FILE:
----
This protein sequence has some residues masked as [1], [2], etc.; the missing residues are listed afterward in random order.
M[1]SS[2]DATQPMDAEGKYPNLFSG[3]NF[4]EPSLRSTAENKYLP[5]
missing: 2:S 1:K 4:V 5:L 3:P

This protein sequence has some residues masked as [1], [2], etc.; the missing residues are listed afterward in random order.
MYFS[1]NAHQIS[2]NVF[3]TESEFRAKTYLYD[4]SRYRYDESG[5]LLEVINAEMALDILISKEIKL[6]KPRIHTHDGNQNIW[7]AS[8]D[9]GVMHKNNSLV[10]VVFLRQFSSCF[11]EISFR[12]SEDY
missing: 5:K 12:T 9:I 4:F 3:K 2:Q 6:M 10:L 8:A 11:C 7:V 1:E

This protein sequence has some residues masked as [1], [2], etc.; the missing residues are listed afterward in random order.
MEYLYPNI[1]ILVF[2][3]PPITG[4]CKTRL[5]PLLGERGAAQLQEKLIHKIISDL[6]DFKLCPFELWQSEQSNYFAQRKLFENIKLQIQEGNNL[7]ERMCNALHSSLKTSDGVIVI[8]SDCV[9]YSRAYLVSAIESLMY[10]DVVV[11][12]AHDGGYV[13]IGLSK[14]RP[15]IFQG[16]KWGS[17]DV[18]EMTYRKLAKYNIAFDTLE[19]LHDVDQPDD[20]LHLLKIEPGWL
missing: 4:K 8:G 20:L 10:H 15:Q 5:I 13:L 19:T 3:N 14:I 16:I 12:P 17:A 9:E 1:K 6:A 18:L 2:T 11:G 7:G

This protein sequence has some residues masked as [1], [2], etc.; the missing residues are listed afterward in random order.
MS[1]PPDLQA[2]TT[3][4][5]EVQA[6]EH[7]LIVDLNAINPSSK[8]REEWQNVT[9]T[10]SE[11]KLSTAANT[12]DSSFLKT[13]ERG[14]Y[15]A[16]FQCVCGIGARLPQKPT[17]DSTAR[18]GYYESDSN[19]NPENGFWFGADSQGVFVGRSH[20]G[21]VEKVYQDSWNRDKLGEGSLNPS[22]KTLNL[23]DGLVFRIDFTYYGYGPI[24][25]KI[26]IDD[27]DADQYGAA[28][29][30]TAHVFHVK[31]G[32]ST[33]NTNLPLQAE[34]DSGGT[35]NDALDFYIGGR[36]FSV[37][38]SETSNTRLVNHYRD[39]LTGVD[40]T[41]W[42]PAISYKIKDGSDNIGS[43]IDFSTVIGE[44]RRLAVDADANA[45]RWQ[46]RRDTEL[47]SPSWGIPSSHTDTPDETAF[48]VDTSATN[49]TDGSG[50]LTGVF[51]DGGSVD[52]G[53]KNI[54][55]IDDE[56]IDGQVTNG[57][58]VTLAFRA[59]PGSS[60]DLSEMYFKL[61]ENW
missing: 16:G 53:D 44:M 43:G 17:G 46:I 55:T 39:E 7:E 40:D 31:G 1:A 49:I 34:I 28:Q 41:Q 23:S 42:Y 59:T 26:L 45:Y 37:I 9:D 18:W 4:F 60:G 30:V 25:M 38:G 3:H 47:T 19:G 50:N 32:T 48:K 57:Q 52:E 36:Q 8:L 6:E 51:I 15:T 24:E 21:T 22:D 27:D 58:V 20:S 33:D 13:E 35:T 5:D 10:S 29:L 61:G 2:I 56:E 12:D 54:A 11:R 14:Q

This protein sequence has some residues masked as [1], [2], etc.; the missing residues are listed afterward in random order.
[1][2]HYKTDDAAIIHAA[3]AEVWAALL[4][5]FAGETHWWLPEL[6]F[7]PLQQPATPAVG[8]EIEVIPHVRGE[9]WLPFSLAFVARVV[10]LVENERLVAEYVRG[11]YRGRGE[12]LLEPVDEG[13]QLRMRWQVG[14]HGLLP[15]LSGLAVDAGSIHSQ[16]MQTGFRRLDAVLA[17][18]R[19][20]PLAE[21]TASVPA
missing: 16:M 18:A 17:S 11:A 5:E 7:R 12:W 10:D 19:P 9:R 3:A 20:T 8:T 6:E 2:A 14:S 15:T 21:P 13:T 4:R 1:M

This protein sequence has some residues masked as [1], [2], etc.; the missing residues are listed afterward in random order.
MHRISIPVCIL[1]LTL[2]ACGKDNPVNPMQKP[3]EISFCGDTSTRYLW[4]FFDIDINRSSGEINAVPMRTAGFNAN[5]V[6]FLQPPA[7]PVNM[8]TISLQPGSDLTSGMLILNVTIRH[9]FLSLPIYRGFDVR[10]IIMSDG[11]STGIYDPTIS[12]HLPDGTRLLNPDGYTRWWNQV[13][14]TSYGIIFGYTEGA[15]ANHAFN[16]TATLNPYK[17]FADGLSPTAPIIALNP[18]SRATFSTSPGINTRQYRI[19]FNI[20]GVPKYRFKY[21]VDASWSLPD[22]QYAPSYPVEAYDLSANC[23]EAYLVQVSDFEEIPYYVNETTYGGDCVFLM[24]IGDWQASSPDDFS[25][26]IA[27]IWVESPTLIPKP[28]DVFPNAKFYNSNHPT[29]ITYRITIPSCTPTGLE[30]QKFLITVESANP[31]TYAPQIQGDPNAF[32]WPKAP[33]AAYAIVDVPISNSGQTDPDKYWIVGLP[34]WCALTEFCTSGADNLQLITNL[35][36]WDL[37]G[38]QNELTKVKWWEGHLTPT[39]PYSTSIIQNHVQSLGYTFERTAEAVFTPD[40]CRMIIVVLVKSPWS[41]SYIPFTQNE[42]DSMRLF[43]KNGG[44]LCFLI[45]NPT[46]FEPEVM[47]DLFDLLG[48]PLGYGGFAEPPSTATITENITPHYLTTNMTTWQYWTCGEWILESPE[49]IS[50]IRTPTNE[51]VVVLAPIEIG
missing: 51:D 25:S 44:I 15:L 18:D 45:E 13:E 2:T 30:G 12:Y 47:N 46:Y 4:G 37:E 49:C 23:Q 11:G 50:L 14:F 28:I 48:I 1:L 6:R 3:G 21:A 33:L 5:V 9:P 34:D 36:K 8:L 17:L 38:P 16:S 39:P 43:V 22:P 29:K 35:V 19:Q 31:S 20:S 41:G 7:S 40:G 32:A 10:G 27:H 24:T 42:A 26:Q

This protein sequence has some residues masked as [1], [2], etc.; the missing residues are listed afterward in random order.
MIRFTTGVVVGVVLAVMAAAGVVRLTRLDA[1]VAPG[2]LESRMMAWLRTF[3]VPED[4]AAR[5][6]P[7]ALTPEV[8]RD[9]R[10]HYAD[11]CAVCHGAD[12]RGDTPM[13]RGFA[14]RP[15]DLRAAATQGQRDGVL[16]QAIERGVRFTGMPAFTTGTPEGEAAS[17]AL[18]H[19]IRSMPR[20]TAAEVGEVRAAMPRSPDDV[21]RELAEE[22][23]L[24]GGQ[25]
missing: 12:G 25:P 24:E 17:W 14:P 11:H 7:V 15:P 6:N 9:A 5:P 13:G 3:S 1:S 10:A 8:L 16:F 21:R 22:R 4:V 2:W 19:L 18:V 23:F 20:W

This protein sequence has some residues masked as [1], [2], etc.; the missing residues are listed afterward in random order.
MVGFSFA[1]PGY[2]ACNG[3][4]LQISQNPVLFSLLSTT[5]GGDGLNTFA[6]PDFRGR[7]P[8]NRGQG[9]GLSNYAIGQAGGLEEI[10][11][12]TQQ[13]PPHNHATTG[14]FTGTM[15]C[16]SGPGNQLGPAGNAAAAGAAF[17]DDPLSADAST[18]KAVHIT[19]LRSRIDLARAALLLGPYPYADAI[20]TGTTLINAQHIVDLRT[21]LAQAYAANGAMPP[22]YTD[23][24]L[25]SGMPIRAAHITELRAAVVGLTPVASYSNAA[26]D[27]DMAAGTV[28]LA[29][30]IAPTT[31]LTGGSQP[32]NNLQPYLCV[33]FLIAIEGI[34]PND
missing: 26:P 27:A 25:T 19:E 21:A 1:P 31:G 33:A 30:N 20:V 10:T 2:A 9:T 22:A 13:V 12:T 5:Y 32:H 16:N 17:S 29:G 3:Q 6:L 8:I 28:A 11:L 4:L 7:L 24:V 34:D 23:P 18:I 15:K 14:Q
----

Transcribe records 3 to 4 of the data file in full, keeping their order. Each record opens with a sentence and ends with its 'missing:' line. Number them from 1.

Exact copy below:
This protein sequence has some residues masked as [1], [2], etc.; the missing residues are listed afterward in random order.
MEYLYPNI[1]ILVF[2][3]PPITG[4]CKTRL[5]PLLGERGAAQLQEKLIHKIISDL[6]DFKLCPFELWQSEQSNYFAQRKLFENIKLQIQEGNNL[7]ERMCNALHSSLKTSDGVIVI[8]SDCV[9]YSRAYLVSAIESLMY[10]DVVV[11][12]AHDGGYV[13]IGLSK[14]RP[15]IFQG[16]KWGS[17]DV[18]EMTYRKLAKYNIAFDTLE[19]LHDVDQPDD[20]LHLLKIEPGWL
missing: 4:K 8:G 20:L 10:H 15:Q 5:I 13:L 19:T 3:N 14:I 16:I 12:P 17:A 9:E 1:K 6:A 18:L 2:T 11:G 7:G

This protein sequence has some residues masked as [1], [2], etc.; the missing residues are listed afterward in random order.
MS[1]PPDLQA[2]TT[3][4][5]EVQA[6]EH[7]LIVDLNAINPSSK[8]REEWQNVT[9]T[10]SE[11]KLSTAANT[12]DSSFLKT[13]ERG[14]Y[15]A[16]FQCVCGIGARLPQKPT[17]DSTAR[18]GYYESDSN[19]NPENGFWFGADSQGVFVGRSH[20]G[21]VEKVYQDSWNRDKLGEGSLNPS[22]KTLNL[23]DGLVFRIDFTYYGYGPI[24][25]KI[26]IDD[27]DADQYGAA[28][29][30]TAHVFHVK[31]G[32]ST[33]NTNLPLQAE[34]DSGGT[35]NDALDFYIGGR[36]FSV[37][38]SETSNTRLVNHYRD[39]LTGVD[40]T[41]W[42]PAISYKIKDGSDNIGS[43]IDFSTVIGE[44]RRLAVDADANA[45]RWQ[46]RRDTEL[47]SPSWGIPSSHTDTPDETAF[48]VDTSATN[49]TDGSG[50]LTGVF[51]DGGSVD[52]G[53]KNI[54][55]IDDE[56]IDGQVTNG[57][58]VTLAFRA[59]PGSS[60]DLSEMYFKL[61]ENW
missing: 16:G 53:D 44:M 43:G 17:G 46:I 55:T 39:E 7:E 40:D 31:G 1:A 49:I 34:I 28:Q 41:Q 23:S 42:Y 59:T 26:L 45:Y 37:I 9:D 18:W 4:F 60:G 30:V 25:M 38:G 3:H 47:T 19:G 50:N 32:T 48:K 57:Q 52:E 36:Q 8:L 6:E 51:I 15:T 24:E 21:T 22:D 27:D 58:V 20:S 33:D 13:E 35:T 5:D 10:S 29:L 61:G 2:I 56:E 12:D 54:A 11:R 14:Q